Presentation on theme: "Direct Quotes How to embed and cite. 1. Find your source Remember to follow the guidelines for appropriate sources Skim the article for pertinent."— Presentation transcript:
Direct Quotes How to embed and cite
1. Find your source Remember to follow the guidelines for appropriate sources Skim the article for pertinent information that supports your topic Underline the statements that clearly support your thesis/topic sentences
3. Insert the quote in your paper Copy the quote word for word. Be sure to retain the same punctuation. You do not have to use the entire sentence; use only the part that is relevant to your paper.
Example: Wordsworth stated that Romantic poetry was marked by a "spontaneous overflow of powerful feelings" (263). Romantic poetry is characterized by the "spontaneous overflow of powerful feelings" (Wordsworth 263).
Cite the source Cite the author and the page number in the parenthesis following the quote. If the author is mentioned preceding the quote, only put the page number. Smith claims that this leads to “direct quote” (Page#). This leads to “direct quote” (Author page#).
If the source has no author… When a source has no known author, use a shortened title of the work instead of an author name. Place the title in quotation marks if it's a short work (e.g. articles) or italicize it if it's a longer work (e.g. plays, books, TVshows, entire websites) and provide a page #. This region has "more readily accessible climatic data to monitor and study environmental change" ("Impact of Global Warming" 6).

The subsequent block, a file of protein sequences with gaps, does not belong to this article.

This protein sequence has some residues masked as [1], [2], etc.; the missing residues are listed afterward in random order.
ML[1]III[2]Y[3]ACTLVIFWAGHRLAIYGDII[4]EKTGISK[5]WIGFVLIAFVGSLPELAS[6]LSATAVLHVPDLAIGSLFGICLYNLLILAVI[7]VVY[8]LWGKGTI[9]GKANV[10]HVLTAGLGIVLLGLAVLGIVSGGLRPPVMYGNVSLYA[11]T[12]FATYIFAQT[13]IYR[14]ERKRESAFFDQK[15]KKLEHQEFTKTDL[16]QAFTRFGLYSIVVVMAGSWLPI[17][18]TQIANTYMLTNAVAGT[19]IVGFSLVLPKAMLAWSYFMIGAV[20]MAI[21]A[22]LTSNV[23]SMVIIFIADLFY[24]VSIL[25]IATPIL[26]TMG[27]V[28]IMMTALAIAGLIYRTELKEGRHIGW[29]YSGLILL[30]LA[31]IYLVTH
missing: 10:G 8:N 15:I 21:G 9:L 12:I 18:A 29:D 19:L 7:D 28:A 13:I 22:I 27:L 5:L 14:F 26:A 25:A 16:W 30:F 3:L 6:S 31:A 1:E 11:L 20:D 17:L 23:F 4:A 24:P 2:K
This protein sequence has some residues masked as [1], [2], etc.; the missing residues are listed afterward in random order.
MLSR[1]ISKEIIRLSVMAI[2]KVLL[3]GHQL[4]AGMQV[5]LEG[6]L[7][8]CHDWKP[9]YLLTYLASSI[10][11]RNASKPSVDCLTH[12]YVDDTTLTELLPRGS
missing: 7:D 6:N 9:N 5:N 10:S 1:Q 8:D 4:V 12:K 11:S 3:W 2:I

Add modifications if necessary If you add a word or words in a quotation, you should put brackets around the words to indicate that they are not part of the original text. Example: Jan Harold Brunvand, in an essay on urban legends, states, "some individuals [who retell urban legends] make a point of learning every rumor or tale" (78).
Omitting words If you omit a word or words from a quotation, you should indicate the deleted word or words by using ellipsis marks, which are three periods (... ) preceded and followed by a space. For example: In an essay on urban legends, Jan Harold Brunvand notes that "some individuals make a point of learning every recent rumor or tale... and in a short time a lively exchange of details occurs" (78).
Lastly, remember to place every source you use in the Works Cited